By Gabreal Easterly
January 19, 2010
During the day while me and the MacManus's, Pierce's and the Thompson's ran around the Loop at full speed ahead, Dad and Mac would do constant fly by's they knew right where we were at all times. Dad told me when I was older that Mac (Brian MacManus) would come over the radio every morning saying, "Good morning neighbor."
As soon as Dad got a break from flying we would head out to one of the many Forest Service cabins. This is where I fell in love with Alaska, just as Dad had, it was also where our greatest memories would be made. Dad taught us so much about going without all the everyday amenities. Life is so simple in a forest service cabin, no phones, no TV just us boys fishing all day, exploring each new lake looking for new fishing holes, casting under each scary log that came out of the depths of the lake only to catch another beautiful rainbow or cutthroat. Life was so simple and Dad always made it a point to go over why we were in the middle of nowhere to spend time together. As all Alaskans know, nothing brings you closer, faster than being in the middle of nowhere together.
When I turned 15 Dad had me go talk to Chuck Slagle about washing airplanes. He gave me the job for $5.00 dollars an hour, on the condition that I washed all three Twin Otters, seven nights a week. It was a lot of work but Dad could keep a close eye on me from his office, since Seaborne and Promech shared a dock. This is where I was taught about hard work and Dad came down to dock all the time to pull me aside and talk about how doing things right the first time would be the only way he would tolerate workers, since he had asked all the pilots and personnel to do the same. This is where my already great respect for Dad went to a whole new level. Dad always spoke his mind and was straight to the point. For this reason many people were often offended by Dad but he didn't care about what anybody thought about him, other than his family and his maker.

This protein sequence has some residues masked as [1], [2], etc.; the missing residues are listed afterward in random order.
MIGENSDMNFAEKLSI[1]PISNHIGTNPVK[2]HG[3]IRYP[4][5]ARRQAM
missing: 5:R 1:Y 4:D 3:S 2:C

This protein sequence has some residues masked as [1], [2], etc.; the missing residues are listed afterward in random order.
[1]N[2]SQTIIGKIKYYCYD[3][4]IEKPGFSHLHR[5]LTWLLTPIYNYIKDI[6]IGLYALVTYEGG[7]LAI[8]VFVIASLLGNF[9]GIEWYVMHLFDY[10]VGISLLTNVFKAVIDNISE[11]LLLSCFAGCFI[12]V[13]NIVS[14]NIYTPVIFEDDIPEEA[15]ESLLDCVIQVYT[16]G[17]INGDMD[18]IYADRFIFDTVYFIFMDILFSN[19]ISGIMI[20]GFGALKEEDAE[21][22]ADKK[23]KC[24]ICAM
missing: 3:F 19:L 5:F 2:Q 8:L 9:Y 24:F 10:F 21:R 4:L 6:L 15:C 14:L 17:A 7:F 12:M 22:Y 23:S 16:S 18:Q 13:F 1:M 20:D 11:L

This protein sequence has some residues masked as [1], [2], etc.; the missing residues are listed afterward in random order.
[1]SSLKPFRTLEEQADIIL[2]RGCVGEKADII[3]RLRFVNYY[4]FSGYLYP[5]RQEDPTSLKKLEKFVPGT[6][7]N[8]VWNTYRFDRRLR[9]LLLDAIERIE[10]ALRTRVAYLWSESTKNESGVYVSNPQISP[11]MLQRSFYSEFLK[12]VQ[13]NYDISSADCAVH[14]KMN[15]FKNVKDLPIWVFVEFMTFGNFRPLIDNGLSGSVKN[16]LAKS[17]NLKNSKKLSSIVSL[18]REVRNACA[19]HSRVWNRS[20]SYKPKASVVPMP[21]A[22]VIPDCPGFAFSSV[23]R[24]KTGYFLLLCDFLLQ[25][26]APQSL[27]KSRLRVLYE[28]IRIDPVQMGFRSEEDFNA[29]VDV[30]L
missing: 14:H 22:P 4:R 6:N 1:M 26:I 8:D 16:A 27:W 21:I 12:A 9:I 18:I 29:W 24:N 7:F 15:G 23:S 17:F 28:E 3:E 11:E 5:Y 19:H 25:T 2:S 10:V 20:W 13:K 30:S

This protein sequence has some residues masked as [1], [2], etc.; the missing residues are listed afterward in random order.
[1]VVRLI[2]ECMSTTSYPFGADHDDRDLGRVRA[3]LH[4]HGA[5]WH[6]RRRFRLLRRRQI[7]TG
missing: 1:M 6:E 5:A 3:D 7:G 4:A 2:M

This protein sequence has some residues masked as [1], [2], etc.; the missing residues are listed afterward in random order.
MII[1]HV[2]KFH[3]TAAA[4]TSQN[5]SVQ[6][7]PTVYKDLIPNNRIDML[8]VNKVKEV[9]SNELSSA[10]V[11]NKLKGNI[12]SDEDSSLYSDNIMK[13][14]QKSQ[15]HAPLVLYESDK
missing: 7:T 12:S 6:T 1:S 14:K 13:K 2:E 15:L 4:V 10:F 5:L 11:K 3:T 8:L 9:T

One day when talking with Dad about being a pilot, and some of my experience's with the other pilots he told me,"this job is dangerous enough, the minute you screw up, your dead." Dad knew all to well the dangers of the job and through my childhood in the busy days our community lost pilots every year. The losses have stuck with our whole community through the years, as it seemed to affect everyone whenever some one went down. We would gather around the families who had lost a loved one with prayer, tears, food and fly by's were always next to follow. It was at this young age that I learned how to deal with loss and to be a friend to the other kids who were left without a father. But I tell you this, there is no place like Ketchikan when you are dealing with a major loss. I have lived all over the United States and never saw a community that pulls together in time of loss like this one. I credit all the Wives and Mothers for this, they were and still are the anchors that never dragged to bottom but instantly pulled everyone together and took action.
Although nothing could prepare me for losing my Dad, these things taught me the right way to deal with loss. About two weeks before Dad died, I was having a really hard day upon arriving at Mom and Dad's house. I got out of my truck and went straight to the shop I didn't want Dad to see me crying. But Dad knew me better than anyone in the world and this day was no different, I was standing over the sink (our fish cleaning station) with my back turned to the door when I heard it open and close quietly, it was Dad, he came up behind me and put his hands on my shoulders and said "it's okay Son," I turned and asked him "Dad are you angry that this is the way it has to end?" My father had been suffering from cancer and this time there was nothing they could do. Dad didn't have to think about his answer, he replied, "No, I have lived my dreams. I flew in the bush for 30 years, I have a wonderful family, and I know who my maker is." I was speechless and we just hugged for a long time. To be able to die with no regrets and no fears, I can only hope that I could say the same when my time has come. Dad passed a few weeks later with all of his loved ones there to say their goodbyes, and with Mom by his side in his own bed with no tubes or machines hooked up to him. This was the way he wanted it.
Although Dad passed five years
ago on January 22, 2005 I still hear his voice speaking truth
straight to my heart. Although cancer took him from this world,
no disease will ever take him from mine. "Thank you Dad
you will always be my hero."
About: "My family has lived in Alaska for over 100 years, my Great,Great Grandfather Harry James Diamond owned the first fish trap on Annette Island in the earlier 20's. My father Mark Easterly was a Bush Pilot for 30 years."
Received January 18, 2009 - Published January 19, 2010
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